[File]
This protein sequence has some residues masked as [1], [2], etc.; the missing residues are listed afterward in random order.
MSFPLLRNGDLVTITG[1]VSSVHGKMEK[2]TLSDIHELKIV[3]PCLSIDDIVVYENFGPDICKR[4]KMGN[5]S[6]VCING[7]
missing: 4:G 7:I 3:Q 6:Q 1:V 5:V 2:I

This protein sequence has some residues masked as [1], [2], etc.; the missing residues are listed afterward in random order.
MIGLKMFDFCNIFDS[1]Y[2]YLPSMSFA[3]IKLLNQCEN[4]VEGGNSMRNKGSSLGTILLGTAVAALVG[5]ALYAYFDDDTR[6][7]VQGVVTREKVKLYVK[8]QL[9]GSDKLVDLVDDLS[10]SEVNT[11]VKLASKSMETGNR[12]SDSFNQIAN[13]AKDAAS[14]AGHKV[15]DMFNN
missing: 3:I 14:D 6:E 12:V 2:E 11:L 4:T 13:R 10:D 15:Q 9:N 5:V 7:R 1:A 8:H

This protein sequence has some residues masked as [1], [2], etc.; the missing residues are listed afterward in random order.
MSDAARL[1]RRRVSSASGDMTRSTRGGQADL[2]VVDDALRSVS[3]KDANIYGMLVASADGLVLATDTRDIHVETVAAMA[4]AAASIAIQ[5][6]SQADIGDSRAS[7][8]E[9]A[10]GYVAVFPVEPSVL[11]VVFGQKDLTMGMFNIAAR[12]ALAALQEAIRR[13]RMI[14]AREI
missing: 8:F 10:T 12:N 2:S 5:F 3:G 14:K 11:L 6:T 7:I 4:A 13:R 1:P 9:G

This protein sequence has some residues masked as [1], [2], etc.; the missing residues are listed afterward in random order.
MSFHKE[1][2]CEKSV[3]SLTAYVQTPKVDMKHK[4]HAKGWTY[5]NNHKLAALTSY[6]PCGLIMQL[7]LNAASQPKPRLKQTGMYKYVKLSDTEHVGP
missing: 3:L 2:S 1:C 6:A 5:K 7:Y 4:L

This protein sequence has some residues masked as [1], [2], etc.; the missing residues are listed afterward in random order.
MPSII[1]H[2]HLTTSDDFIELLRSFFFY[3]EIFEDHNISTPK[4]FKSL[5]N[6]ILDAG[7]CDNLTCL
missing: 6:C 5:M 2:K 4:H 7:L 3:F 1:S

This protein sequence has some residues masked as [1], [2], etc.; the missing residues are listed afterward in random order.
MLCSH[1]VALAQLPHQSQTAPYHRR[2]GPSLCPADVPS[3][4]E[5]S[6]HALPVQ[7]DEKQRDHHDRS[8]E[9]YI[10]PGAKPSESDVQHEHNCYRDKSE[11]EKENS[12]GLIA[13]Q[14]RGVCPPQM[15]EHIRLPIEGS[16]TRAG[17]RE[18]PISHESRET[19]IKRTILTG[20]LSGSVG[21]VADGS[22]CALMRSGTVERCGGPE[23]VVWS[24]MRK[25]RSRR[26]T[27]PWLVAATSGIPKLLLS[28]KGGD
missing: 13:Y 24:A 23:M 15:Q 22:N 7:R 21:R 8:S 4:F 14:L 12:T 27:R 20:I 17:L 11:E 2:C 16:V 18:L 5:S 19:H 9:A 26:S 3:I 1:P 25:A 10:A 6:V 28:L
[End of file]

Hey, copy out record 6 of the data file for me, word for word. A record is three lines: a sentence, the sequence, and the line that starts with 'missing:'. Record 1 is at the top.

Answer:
This protein sequence has some residues masked as [1], [2], etc.; the missing residues are listed afterward in random order.
MLCSH[1]VALAQLPHQSQTAPYHRR[2]GPSLCPADVPS[3][4]E[5]S[6]HALPVQ[7]DEKQRDHHDRS[8]E[9]YI[10]PGAKPSESDVQHEHNCYRDKSE[11]EKENS[12]GLIA[13]Q[14]RGVCPPQM[15]EHIRLPIEGS[16]TRAG[17]RE[18]PISHESRET[19]IKRTILTG[20]LSGSVG[21]VADGS[22]CALMRSGTVERCGGPE[23]VVWS[24]MRK[25]RSRR[26]T[27]PWLVAATSGIPKLLLS[28]KGGD
missing: 13:Y 24:A 23:M 15:Q 22:N 7:R 21:R 8:S 4:F 14:L 12:T 27:R 20:I 17:L 11:E 2:C 16:V 18:L 5:S 19:H 9:A 26:S 3:I 1:P 25:A 10:A 6:V 28:L